Macoun Apple Tree Overview
The Macoun apple tree is well known not only for being a great fresh eating apple, but also for being a good ingredient for making apple pies and sauces because of its juicy, sweet flavor. In fact, because it holds its shape so well, people commonly make delicious apple pies! Macoun is small to medium in size and has green base color covered in red. Richard Wellington created Macoun by cross pollinating McIntosh with Jersey Black in 1923 at the New York State Agricultural Experiment Station in Geneva, New York. Introduced in 1932 and named after William Macoun, a horticulturist at Canada’s Experimental Farm in Ottawa.
Just like any other apple tree, the Macoun apple tree grows best when it’s planted in full sun in well-drained soil. While the tree can grow well in hardiness zones 4 to 8, it does better in cool and sunny climates. The tree is vigorous, spur bearer and produces good crop each year. Tends to alternative between heavy cropping. It may be susceptible to fruit drop. After picking can keep well in cold storage for five months, but it can become mealy over time. Macoun apple trees are highly susceptible to scab, canker, and fireblight. It’s self-sterile and needs a good pollinator.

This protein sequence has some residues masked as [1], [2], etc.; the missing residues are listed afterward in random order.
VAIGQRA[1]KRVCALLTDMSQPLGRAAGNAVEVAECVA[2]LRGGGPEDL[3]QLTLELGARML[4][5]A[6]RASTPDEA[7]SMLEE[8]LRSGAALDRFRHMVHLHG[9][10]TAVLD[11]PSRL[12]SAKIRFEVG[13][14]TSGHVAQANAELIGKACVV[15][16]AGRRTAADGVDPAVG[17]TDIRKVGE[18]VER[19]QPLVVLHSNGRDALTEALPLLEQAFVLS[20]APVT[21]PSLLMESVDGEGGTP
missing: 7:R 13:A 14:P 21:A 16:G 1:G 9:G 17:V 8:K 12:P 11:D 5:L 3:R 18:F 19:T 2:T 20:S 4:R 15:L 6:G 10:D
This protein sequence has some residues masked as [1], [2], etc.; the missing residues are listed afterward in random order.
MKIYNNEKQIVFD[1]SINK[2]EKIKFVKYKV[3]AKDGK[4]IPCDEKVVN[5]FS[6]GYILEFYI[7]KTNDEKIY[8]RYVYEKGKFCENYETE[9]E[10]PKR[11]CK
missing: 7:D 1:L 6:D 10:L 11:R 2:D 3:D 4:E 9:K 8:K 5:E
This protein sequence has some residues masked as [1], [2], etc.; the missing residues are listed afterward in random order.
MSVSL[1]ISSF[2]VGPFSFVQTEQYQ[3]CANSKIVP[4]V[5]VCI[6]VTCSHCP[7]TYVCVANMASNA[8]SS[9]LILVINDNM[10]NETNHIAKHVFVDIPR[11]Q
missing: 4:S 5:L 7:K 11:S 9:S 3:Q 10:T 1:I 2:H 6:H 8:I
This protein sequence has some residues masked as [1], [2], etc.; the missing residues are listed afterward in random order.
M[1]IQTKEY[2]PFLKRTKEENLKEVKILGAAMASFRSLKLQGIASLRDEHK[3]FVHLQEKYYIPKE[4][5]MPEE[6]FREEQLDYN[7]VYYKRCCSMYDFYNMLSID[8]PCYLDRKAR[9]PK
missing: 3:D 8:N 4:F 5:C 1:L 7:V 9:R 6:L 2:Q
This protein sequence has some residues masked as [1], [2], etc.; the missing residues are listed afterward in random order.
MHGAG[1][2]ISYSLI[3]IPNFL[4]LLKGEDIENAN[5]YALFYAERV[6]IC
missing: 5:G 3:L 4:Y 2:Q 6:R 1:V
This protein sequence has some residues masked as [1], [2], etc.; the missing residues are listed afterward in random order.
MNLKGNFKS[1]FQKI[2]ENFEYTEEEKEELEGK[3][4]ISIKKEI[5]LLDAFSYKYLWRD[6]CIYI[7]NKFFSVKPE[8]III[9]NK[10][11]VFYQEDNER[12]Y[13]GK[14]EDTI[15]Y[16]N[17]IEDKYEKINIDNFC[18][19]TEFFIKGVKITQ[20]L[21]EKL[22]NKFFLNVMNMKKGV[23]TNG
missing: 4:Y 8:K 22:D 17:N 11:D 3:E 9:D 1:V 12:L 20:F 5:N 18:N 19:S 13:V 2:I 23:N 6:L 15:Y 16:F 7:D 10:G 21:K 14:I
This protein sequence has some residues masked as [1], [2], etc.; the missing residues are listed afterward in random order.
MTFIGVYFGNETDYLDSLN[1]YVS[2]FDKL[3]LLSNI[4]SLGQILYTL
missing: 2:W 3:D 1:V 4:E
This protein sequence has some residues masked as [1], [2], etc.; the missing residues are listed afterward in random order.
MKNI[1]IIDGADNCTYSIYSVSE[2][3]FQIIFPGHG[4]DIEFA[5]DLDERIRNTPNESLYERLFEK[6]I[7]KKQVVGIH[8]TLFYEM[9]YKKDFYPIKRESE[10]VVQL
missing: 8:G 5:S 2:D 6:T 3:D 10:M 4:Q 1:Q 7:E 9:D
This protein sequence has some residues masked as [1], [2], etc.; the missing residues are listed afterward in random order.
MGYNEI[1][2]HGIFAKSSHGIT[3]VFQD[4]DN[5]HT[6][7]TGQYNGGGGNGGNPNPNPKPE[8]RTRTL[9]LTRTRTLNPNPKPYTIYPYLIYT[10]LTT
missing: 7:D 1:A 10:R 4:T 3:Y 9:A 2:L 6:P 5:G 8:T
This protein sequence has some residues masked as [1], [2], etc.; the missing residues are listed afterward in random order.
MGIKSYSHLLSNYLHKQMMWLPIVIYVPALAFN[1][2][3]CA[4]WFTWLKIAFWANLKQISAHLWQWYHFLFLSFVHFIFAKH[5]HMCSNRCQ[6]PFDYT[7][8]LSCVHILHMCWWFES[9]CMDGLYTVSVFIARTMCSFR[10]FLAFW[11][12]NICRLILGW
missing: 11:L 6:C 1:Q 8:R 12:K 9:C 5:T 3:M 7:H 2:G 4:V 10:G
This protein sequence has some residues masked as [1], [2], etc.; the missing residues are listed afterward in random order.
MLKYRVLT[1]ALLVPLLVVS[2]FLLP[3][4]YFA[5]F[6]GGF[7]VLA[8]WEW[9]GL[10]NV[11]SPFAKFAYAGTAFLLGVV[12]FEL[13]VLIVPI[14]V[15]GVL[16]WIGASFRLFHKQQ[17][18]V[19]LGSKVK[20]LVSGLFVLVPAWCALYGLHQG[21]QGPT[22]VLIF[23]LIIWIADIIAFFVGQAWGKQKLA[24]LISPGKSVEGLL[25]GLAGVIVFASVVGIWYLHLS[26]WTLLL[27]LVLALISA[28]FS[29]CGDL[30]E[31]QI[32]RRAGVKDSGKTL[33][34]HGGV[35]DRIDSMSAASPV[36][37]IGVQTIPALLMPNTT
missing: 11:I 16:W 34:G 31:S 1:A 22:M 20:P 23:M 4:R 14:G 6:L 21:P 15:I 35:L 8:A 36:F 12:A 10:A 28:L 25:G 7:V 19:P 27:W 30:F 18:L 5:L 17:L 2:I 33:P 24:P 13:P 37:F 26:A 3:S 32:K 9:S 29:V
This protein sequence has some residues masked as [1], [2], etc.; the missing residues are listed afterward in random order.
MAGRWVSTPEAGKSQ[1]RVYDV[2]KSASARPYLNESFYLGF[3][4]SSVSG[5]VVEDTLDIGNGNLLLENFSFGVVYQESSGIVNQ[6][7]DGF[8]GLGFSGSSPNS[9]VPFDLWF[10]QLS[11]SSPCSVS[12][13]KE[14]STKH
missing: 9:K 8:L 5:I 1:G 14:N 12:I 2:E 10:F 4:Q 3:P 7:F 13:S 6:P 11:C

- Uses: eating fresh, cooking, making pie, apple sauce, dessert
- Taste: Crisp, juicy, sweet, spicy, strawberry-like flavor
- Size: Small to medium
- Color: Green base color covered in red blushes. Flesh is light green/white.
- Hardiness Zones: 4 – 8
- Disease resistance
- Scab – highly susceptible
- Canker – highly susceptible
- Fireblight – moderately susceptible
- Harvest period: 4
- Flowering Group: 3
- Cross Pollinates with: Akane, Alkmene, Golden Russet, King David, Granny Smith to name a few!
- Cultivation: This apple tree is vigorous. Spur bearer. Can start to bear fruit after 6 years. Produces crop every year and can alternate between heavy cropping. Does well in cool, sunny climates.
- Storage: Keeps well in cold storage for five months. Can become mealy.